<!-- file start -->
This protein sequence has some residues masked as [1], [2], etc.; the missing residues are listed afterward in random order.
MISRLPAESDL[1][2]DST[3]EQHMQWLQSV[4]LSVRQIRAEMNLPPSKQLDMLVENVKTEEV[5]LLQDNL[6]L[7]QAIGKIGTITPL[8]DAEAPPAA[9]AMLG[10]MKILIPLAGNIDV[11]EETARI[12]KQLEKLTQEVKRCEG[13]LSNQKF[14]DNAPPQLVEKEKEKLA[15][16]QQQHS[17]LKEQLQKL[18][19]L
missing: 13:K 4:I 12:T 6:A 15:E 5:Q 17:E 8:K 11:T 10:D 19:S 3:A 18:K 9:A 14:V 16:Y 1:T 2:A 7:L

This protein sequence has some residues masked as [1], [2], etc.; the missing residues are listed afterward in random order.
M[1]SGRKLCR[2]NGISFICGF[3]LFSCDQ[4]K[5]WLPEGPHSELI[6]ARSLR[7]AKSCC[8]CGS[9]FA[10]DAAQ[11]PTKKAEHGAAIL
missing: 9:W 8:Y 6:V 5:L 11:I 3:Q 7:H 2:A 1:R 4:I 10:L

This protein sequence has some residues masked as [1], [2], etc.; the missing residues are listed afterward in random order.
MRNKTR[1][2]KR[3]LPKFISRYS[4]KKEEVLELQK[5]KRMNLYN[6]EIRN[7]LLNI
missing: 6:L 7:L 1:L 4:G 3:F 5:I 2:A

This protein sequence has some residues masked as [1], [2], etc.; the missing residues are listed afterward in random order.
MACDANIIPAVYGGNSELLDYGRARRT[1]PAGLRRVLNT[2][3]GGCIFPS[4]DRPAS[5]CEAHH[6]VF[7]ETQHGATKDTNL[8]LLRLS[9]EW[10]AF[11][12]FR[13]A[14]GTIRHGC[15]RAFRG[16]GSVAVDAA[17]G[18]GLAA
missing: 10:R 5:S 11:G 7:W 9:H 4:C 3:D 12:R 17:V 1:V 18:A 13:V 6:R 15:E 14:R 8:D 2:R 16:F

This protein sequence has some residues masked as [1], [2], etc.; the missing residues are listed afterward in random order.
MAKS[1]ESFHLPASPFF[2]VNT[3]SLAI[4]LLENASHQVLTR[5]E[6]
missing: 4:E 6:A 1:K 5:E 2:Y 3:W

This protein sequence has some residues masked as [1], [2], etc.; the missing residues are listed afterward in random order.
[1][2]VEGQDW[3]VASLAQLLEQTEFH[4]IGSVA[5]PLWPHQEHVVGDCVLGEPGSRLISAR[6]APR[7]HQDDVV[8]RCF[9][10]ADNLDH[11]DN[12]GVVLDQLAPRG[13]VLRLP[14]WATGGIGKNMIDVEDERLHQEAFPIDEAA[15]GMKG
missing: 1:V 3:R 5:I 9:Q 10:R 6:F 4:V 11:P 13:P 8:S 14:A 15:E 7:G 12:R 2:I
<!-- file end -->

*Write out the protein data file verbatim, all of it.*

This protein sequence has some residues masked as [1], [2], etc.; the missing residues are listed afterward in random order.
MISRLPAESDL[1][2]DST[3]EQHMQWLQSV[4]LSVRQIRAEMNLPPSKQLDMLVENVKTEEV[5]LLQDNL[6]L[7]QAIGKIGTITPL[8]DAEAPPAA[9]AMLG[10]MKILIPLAGNIDV[11]EETARI[12]KQLEKLTQEVKRCEG[13]LSNQKF[14]DNAPPQLVEKEKEKLA[15][16]QQQHS[17]LKEQLQKL[18][19]L
missing: 13:K 4:I 12:T 6:A 15:E 5:Q 17:E 8:K 11:T 10:D 19:S 3:A 18:K 9:A 14:V 16:Y 1:T 2:A 7:L

This protein sequence has some residues masked as [1], [2], etc.; the missing residues are listed afterward in random order.
M[1]SGRKLCR[2]NGISFICGF[3]LFSCDQ[4]K[5]WLPEGPHSELI[6]ARSLR[7]AKSCC[8]CGS[9]FA[10]DAAQ[11]PTKKAEHGAAIL
missing: 9:W 8:Y 6:V 5:L 11:I 3:Q 7:H 2:A 1:R 4:I 10:L

This protein sequence has some residues masked as [1], [2], etc.; the missing residues are listed afterward in random order.
MRNKTR[1][2]KR[3]LPKFISRYS[4]KKEEVLELQK[5]KRMNLYN[6]EIRN[7]LLNI
missing: 6:L 7:L 1:L 4:G 3:F 5:I 2:A

This protein sequence has some residues masked as [1], [2], etc.; the missing residues are listed afterward in random order.
MACDANIIPAVYGGNSELLDYGRARRT[1]PAGLRRVLNT[2][3]GGCIFPS[4]DRPAS[5]CEAHH[6]VF[7]ETQHGATKDTNL[8]LLRLS[9]EW[10]AF[11][12]FR[13]A[14]GTIRHGC[15]RAFRG[16]GSVAVDAA[17]G[18]GLAA
missing: 10:R 5:S 11:G 7:W 9:H 4:C 3:D 12:R 17:V 1:V 18:A 13:V 6:R 15:E 14:R 8:D 2:R 16:F

This protein sequence has some residues masked as [1], [2], etc.; the missing residues are listed afterward in random order.
MAKS[1]ESFHLPASPFF[2]VNT[3]SLAI[4]LLENASHQVLTR[5]E[6]
missing: 4:E 6:A 1:K 5:E 2:Y 3:W

This protein sequence has some residues masked as [1], [2], etc.; the missing residues are listed afterward in random order.
[1][2]VEGQDW[3]VASLAQLLEQTEFH[4]IGSVA[5]PLWPHQEHVVGDCVLGEPGSRLISAR[6]APR[7]HQDDVV[8]RCF[9][10]ADNLDH[11]DN[12]GVVLDQLAPRG[13]VLRLP[14]WATGGIGKNMIDVEDERLHQEAFPIDEAA[15]GMKG
missing: 1:V 3:R 5:I 9:Q 10:R 6:F 4:V 11:P 13:P 8:S 14:A 15:E 7:G 12:R 2:I